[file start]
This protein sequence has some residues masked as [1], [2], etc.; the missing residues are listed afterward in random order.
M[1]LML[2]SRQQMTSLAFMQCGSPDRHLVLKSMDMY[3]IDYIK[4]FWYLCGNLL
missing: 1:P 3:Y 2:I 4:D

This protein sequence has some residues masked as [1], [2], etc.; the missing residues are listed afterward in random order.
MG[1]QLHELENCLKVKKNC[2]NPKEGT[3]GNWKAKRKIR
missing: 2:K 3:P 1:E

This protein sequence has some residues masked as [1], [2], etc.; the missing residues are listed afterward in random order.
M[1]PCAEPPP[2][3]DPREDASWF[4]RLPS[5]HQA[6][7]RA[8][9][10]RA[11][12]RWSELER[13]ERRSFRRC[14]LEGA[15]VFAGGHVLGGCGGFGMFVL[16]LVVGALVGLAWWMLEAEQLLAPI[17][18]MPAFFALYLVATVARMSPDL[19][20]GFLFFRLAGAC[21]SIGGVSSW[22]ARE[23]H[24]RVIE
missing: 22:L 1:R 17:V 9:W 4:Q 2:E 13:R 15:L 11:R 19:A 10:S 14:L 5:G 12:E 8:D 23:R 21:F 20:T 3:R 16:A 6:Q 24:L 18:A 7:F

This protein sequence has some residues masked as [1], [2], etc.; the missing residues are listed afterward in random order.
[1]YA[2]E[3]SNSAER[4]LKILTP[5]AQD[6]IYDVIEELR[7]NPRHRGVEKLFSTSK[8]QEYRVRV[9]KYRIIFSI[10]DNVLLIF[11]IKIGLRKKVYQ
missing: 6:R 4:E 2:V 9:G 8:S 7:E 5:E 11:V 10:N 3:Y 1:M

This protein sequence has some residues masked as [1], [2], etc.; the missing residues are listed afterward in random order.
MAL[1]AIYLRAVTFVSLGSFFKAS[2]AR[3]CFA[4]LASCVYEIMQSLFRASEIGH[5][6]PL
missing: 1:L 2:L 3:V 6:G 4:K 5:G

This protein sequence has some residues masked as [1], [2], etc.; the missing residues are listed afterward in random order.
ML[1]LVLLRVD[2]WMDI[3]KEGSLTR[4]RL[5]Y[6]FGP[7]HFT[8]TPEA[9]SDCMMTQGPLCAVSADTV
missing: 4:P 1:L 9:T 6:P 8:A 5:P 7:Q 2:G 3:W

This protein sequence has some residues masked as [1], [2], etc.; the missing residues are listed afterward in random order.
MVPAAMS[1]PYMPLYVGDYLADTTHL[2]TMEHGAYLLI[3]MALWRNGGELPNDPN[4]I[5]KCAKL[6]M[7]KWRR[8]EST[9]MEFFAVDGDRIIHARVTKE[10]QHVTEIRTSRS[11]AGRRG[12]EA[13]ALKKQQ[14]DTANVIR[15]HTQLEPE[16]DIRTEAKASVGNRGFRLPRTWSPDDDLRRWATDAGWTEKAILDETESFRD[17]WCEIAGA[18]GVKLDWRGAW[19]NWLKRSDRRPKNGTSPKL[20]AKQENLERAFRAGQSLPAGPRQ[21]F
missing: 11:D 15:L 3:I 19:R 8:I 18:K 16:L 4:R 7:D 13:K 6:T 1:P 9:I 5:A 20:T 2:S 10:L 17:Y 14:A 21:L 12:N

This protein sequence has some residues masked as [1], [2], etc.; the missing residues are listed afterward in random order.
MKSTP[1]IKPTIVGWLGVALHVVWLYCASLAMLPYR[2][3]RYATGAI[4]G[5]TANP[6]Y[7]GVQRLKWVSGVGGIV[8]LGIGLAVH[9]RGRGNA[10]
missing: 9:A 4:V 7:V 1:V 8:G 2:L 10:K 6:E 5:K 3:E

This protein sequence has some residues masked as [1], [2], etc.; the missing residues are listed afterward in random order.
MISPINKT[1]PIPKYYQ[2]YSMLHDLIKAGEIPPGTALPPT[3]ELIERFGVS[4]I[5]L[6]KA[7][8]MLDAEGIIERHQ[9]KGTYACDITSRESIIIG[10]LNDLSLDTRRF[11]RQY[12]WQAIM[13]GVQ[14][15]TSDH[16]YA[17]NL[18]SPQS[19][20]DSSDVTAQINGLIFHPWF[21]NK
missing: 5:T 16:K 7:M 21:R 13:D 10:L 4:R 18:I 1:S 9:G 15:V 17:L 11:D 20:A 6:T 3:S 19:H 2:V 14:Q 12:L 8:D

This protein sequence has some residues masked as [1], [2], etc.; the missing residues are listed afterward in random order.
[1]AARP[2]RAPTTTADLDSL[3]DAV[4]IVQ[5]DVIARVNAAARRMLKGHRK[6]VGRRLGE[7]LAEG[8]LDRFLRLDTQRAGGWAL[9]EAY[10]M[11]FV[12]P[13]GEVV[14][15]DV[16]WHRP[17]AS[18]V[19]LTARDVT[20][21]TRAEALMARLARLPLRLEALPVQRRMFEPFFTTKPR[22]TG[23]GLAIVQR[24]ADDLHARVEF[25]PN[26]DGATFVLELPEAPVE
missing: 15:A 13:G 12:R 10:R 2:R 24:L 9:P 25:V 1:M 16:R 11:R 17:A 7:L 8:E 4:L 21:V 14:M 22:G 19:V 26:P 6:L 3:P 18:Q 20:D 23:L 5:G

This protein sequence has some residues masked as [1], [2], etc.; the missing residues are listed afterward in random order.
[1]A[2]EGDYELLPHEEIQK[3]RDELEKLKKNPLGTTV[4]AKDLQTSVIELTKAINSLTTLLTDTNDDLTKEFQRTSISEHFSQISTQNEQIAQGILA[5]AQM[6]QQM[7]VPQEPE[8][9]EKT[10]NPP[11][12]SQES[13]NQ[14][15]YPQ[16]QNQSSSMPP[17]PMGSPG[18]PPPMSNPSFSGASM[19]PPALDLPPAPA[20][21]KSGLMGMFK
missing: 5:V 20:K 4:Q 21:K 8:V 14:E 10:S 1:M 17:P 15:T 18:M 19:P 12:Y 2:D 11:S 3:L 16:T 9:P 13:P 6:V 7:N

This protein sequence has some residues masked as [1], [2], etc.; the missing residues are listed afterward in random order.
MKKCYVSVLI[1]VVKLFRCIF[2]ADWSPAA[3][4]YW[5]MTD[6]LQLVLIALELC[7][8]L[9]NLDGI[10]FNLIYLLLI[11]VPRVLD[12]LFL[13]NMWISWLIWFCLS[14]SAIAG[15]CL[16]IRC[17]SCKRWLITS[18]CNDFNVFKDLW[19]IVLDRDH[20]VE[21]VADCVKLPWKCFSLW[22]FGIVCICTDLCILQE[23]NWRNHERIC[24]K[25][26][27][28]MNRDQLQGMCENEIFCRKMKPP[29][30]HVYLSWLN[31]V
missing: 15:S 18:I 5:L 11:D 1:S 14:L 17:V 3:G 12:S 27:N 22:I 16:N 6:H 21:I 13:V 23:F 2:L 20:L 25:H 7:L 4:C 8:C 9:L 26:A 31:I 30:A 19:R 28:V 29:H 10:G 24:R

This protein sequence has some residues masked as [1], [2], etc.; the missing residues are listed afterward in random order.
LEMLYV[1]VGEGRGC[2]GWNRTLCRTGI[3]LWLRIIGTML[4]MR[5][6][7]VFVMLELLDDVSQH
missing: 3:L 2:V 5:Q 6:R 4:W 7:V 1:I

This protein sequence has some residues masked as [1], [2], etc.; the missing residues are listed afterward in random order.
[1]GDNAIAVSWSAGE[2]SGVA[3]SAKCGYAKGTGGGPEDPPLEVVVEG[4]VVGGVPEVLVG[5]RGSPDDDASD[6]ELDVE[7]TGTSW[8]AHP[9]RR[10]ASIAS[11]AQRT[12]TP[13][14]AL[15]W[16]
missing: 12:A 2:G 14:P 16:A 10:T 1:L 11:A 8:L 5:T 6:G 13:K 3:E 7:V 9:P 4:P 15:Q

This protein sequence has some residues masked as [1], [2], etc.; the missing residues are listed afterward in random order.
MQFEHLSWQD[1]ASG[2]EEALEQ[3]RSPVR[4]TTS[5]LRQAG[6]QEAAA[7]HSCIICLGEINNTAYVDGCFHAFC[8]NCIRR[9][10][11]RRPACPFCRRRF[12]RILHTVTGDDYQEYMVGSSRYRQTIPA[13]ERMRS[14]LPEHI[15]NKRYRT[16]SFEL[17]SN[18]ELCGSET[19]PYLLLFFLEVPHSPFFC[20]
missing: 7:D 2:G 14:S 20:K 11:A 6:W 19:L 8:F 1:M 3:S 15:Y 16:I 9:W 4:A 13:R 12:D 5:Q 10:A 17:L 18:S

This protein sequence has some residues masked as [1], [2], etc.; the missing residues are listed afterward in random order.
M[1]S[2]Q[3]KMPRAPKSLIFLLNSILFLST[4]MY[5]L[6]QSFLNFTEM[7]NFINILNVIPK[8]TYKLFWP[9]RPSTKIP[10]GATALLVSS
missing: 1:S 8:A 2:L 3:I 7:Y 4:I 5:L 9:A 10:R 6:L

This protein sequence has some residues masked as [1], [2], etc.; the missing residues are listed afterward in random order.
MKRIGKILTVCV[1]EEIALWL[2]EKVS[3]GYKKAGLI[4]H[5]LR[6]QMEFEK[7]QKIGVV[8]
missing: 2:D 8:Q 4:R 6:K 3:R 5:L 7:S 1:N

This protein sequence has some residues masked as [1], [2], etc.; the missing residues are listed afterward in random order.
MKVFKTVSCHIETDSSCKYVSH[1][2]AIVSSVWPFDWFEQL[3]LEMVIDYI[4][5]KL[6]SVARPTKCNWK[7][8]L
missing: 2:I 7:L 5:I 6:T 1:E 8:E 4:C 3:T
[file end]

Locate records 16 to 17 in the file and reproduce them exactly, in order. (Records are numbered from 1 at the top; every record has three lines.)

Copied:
This protein sequence has some residues masked as [1], [2], etc.; the missing residues are listed afterward in random order.
M[1]S[2]Q[3]KMPRAPKSLIFLLNSILFLST[4]MY[5]L[6]QSFLNFTEM[7]NFINILNVIPK[8]TYKLFWP[9]RPSTKIP[10]GATALLVSS
missing: 1:S 8:A 2:L 3:I 7:Y 4:I 5:L 9:A 10:R 6:L

This protein sequence has some residues masked as [1], [2], etc.; the missing residues are listed afterward in random order.
MKRIGKILTVCV[1]EEIALWL[2]EKVS[3]GYKKAGLI[4]H[5]LR[6]QMEFEK[7]QKIGVV[8]
missing: 2:D 8:Q 4:R 6:K 3:R 5:L 7:S 1:N